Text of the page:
Note:  I tried this recipe again and the pickles were a bit mushy.  My sister-in-law and BFF, Lisa, also had a problem with mushy and moldy pickles.  I need to do a bit more experimentation with this recipe.  I have done some research and it seems that if you use really firm and dark green cucumbers they don’t get mushy.  I also read that putting grape leaves in the jar with the cucumbers helps keep them firm.  I will be doing further work on this recipe and keep you updated.  Please let me know if you try this recipe and how it works for you.

During the Golden Age of the Jewish Deli there was a deli that stood out as one of the best.  It was called the Rascal House.  It was in Miami and I would have the pleasure of going there once or twice a year while visiting my grandparents.  When you finally were seated at the Rascal House (there was always a super long wait) there would be a basket of mixed fresh rolls (pumpernickel, rye, etc.) on the table next to a silver saucer of dill pickles.  The way I feel about these pickles borders on embarrassing.  I have spent years looking for a pickle recipe similar to the Rascal’s kosher dills: and, in the process, I have suffered some horrible pickle failures.  When I saw a dill pickles recipe in Chef Michael Symon’s book Live to Cook,  I thought I would try one more time.  I was skeptical.  There was no way I could reach the standards of the Rascal House.  Not only was the recipe really easy; but, the pickles were really good.  Maybe not as good as the Rascal House; but, so close that I think I am done searching and ready to chow down.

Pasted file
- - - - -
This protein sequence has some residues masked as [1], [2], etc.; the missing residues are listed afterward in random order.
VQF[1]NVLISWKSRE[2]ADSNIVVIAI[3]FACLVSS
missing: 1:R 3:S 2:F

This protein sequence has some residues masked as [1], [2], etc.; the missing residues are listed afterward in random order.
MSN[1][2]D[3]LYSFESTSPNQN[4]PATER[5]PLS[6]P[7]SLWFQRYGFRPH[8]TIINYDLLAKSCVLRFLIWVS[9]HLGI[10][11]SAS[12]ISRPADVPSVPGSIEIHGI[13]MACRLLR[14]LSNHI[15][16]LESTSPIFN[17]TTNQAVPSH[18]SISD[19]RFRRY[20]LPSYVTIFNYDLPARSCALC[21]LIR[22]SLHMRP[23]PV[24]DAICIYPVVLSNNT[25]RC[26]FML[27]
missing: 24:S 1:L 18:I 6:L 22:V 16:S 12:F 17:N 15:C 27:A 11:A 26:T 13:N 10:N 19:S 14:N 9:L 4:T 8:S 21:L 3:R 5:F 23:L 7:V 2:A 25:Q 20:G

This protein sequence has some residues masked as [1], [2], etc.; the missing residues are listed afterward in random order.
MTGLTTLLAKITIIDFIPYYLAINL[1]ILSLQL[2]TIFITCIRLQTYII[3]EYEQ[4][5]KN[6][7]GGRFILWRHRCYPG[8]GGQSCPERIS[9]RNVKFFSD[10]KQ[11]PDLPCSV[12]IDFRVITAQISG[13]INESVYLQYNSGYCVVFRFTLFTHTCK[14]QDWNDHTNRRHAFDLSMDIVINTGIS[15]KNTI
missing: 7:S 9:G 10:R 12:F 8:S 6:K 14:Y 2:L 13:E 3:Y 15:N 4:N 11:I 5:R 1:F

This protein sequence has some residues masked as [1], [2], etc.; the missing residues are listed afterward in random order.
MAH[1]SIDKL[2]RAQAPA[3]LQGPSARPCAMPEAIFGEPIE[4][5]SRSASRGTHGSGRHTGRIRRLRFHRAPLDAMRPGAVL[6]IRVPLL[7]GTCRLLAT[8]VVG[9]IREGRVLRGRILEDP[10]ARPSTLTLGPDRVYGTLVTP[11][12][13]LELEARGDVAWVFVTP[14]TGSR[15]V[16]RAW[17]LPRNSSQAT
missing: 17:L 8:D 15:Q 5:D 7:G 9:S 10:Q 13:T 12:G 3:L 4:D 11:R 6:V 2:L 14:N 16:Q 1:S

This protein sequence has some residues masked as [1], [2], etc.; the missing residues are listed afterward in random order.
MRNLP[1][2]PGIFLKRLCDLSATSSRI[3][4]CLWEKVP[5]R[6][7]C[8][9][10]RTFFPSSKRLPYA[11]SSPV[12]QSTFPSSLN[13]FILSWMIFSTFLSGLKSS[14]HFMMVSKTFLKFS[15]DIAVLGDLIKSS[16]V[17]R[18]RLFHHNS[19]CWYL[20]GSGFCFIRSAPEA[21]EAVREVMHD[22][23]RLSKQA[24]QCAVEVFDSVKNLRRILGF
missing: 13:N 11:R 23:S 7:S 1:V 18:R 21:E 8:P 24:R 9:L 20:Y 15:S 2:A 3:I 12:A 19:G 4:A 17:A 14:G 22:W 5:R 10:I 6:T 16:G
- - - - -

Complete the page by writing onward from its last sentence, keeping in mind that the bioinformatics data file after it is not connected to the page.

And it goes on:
First, you make a brine of salt, fresh dill, and garlic.  You boil the brine until the salt is dissolved.  While you let the brine cool, you peel and cut your pickles.  I cut mine in half length-wise and in half by width.  If you find those cute little pickling pickles; then, you can just brine them whole.

Put the cucumbers in a large bowl.  Pour the brine over the cucumbers.  Cover the bowl with plastic wrap and place a plate over the cucumbers to make sure they are immersed in the brine.  Let the cucumbers ferment in a cool place for a week.

A week later you have really good dill pickles.

If you don’t plan on eating them all at once you can boil the fermenting liquid, let it cool, and put the pickles and the liquid into a jar and keep them in the refrigerator for up to a month.

Dill Pickles

from Michael Symon’s Live to Cook


3 tablespoons of kosher salt

1 bunch of fresh dill

10-15 garlic cloves, peeled

1 pound pickling cucumbers (or regular large cucumbers cut in half length-wise and by width)

1.  Combine 3 1/2 cups of water with the dill, salt, and garlic in a saucepan and bring to a boil, stirring until the salt is dissolved.  Remove from the heat and let cool to room temperature.

2.  Arrange the cucumbers in a nonreactive container.  Pour the brine over the cucumbers.  Cover the cucumbers with plastic wrap and weight the cucumbers down with a small plate or bowl so that they’re completely submerged.  Set in a cool place and allow to ferment at room temperature for 1 week.  Taste the cucumbers.  If you want them more sour, leave them out for 2 more days.

3.  To store them, strain the fermenting liquid into a nonreactive pan and bring to a boil, then remove it from the heat and allow to cool to room temperature.  Pour the cooled brine over the cucumbers, cover, and refrigerate for up to 1 month.